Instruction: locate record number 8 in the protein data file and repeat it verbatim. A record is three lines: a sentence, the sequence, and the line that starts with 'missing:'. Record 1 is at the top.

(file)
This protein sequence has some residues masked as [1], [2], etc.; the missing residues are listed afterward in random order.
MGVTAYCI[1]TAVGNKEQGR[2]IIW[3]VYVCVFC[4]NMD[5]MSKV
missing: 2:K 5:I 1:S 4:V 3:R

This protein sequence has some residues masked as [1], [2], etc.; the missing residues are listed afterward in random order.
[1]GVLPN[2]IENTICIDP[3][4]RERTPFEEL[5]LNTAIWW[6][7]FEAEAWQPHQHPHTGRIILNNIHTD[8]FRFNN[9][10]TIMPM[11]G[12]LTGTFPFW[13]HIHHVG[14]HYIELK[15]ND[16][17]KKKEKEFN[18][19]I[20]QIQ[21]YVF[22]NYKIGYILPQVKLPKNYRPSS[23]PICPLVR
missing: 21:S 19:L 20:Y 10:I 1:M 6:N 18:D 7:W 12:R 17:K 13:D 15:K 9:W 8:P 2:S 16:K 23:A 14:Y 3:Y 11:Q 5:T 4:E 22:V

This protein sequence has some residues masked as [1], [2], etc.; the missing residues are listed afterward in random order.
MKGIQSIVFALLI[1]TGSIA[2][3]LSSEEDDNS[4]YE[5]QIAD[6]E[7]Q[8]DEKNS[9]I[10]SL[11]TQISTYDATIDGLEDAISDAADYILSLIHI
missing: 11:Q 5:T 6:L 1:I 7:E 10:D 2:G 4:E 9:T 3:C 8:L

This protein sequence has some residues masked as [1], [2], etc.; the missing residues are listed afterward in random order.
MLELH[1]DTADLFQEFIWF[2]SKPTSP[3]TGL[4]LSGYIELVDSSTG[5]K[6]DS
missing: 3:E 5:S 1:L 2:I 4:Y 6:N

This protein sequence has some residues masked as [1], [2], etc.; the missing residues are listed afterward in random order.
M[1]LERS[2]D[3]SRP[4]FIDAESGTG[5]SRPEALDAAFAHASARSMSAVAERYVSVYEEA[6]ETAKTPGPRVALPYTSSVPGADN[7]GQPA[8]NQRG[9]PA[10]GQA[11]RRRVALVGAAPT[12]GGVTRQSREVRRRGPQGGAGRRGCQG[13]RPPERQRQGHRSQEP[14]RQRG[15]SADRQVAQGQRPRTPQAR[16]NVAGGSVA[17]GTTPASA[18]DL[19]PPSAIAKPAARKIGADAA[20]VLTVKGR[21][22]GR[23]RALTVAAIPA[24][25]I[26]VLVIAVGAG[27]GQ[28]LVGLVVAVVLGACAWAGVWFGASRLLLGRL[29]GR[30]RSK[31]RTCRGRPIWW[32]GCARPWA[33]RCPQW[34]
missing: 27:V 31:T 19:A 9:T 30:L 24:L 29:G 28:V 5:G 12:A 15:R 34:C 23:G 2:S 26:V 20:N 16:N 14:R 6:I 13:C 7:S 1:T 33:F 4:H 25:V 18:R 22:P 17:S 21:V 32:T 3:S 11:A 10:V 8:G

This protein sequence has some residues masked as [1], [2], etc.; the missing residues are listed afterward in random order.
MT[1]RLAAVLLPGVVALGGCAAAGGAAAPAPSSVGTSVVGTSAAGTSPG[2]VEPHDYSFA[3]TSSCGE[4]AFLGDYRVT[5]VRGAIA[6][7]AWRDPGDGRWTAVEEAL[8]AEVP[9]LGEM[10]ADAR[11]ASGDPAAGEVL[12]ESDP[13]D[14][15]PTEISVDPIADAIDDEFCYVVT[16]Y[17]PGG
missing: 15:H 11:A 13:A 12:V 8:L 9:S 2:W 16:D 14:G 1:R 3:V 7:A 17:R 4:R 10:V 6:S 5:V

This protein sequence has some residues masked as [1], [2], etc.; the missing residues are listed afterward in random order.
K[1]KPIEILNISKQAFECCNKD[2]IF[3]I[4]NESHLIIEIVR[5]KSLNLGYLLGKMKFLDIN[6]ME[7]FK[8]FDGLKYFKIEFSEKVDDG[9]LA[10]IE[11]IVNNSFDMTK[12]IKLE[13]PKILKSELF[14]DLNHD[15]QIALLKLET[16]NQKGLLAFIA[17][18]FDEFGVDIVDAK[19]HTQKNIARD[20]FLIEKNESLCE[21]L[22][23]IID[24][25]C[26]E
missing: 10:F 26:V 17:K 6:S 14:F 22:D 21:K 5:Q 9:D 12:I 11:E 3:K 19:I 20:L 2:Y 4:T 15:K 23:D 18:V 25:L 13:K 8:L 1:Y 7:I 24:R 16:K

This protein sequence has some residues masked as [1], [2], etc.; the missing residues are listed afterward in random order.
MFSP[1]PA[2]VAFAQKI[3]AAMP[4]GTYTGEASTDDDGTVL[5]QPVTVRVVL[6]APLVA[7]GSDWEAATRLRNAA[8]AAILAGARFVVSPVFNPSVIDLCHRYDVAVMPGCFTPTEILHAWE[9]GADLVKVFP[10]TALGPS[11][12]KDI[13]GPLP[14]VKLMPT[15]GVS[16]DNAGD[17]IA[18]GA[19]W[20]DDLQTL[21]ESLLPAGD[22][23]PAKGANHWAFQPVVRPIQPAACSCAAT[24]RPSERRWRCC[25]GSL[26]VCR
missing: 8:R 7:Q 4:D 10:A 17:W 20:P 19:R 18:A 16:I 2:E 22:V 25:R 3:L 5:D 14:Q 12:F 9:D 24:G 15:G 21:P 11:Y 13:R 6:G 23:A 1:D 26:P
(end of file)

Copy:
This protein sequence has some residues masked as [1], [2], etc.; the missing residues are listed afterward in random order.
MFSP[1]PA[2]VAFAQKI[3]AAMP[4]GTYTGEASTDDDGTVL[5]QPVTVRVVL[6]APLVA[7]GSDWEAATRLRNAA[8]AAILAGARFVVSPVFNPSVIDLCHRYDVAVMPGCFTPTEILHAWE[9]GADLVKVFP[10]TALGPS[11][12]KDI[13]GPLP[14]VKLMPT[15]GVS[16]DNAGD[17]IA[18]GA[19]W[20]DDLQTL[21]ESLLPAGD[22][23]PAKGANHWAFQPVVRPIQPAACSCAAT[24]RPSERRWRCC[25]GSL[26]VCR
missing: 8:R 7:Q 4:D 10:A 17:W 20:P 19:R 18:A 16:I 2:E 22:V 25:R 3:L 5:D 14:Q 12:F 9:D 24:G 15:G 21:P 11:Y 13:R 6:G 23:A 1:D 26:P